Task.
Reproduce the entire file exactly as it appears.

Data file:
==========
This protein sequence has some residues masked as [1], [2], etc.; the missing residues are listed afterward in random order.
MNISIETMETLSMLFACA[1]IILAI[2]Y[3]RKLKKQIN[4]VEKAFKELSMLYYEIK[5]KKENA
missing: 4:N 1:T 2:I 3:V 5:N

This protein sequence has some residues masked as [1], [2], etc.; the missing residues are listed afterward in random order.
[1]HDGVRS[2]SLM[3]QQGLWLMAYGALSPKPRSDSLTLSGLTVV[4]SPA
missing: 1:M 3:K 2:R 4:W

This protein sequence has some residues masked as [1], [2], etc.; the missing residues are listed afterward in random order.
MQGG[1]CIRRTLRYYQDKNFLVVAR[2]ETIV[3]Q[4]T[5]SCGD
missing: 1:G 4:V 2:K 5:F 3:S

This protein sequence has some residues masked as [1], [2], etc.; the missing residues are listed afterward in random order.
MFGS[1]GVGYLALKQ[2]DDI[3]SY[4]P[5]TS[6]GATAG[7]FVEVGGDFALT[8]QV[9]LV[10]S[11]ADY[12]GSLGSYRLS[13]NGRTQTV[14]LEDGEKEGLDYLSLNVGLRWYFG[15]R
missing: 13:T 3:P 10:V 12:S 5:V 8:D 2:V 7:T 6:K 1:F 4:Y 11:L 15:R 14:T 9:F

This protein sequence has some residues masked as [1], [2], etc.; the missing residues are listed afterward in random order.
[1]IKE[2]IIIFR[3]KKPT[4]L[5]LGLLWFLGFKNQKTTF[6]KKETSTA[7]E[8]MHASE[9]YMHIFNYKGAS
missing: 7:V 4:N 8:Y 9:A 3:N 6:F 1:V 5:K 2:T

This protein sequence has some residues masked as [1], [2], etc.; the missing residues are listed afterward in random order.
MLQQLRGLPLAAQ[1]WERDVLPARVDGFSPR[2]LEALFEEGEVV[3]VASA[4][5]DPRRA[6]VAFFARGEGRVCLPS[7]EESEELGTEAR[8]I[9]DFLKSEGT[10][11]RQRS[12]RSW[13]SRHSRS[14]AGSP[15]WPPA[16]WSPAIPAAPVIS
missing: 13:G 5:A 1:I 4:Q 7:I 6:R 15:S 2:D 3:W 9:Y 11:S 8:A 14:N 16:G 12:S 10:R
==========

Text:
This protein sequence has some residues masked as [1], [2], etc.; the missing residues are listed afterward in random order.
MNISIETMETLSMLFACA[1]IILAI[2]Y[3]RKLKKQIN[4]VEKAFKELSMLYYEIK[5]KKENA
missing: 4:N 1:T 2:I 3:V 5:N

This protein sequence has some residues masked as [1], [2], etc.; the missing residues are listed afterward in random order.
[1]HDGVRS[2]SLM[3]QQGLWLMAYGALSPKPRSDSLTLSGLTVV[4]SPA
missing: 1:M 3:K 2:R 4:W

This protein sequence has some residues masked as [1], [2], etc.; the missing residues are listed afterward in random order.
MQGG[1]CIRRTLRYYQDKNFLVVAR[2]ETIV[3]Q[4]T[5]SCGD
missing: 1:G 4:V 2:K 5:F 3:S

This protein sequence has some residues masked as [1], [2], etc.; the missing residues are listed afterward in random order.
MFGS[1]GVGYLALKQ[2]DDI[3]SY[4]P[5]TS[6]GATAG[7]FVEVGGDFALT[8]QV[9]LV[10]S[11]ADY[12]GSLGSYRLS[13]NGRTQTV[14]LEDGEKEGLDYLSLNVGLRWYFG[15]R
missing: 13:T 3:P 10:V 12:S 5:V 8:D 2:V 7:T 6:K 1:F 4:Y 11:L 15:R 14:T 9:F

This protein sequence has some residues masked as [1], [2], etc.; the missing residues are listed afterward in random order.
[1]IKE[2]IIIFR[3]KKPT[4]L[5]LGLLWFLGFKNQKTTF[6]KKETSTA[7]E[8]MHASE[9]YMHIFNYKGAS
missing: 7:V 4:N 8:Y 9:A 3:N 6:F 1:V 5:K 2:T

This protein sequence has some residues masked as [1], [2], etc.; the missing residues are listed afterward in random order.
MLQQLRGLPLAAQ[1]WERDVLPARVDGFSPR[2]LEALFEEGEVV[3]VASA[4][5]DPRRA[6]VAFFARGEGRVCLPS[7]EESEELGTEAR[8]I[9]DFLKSEGT[10][11]RQRS[12]RSW[13]SRHSRS[14]AGSP[15]WPPA[16]WSPAIPAAPVIS
missing: 13:G 5:A 1:I 4:Q 7:I 6:R 15:S 2:D 3:W 9:Y 11:S 8:A 14:N 16:G 12:S 10:R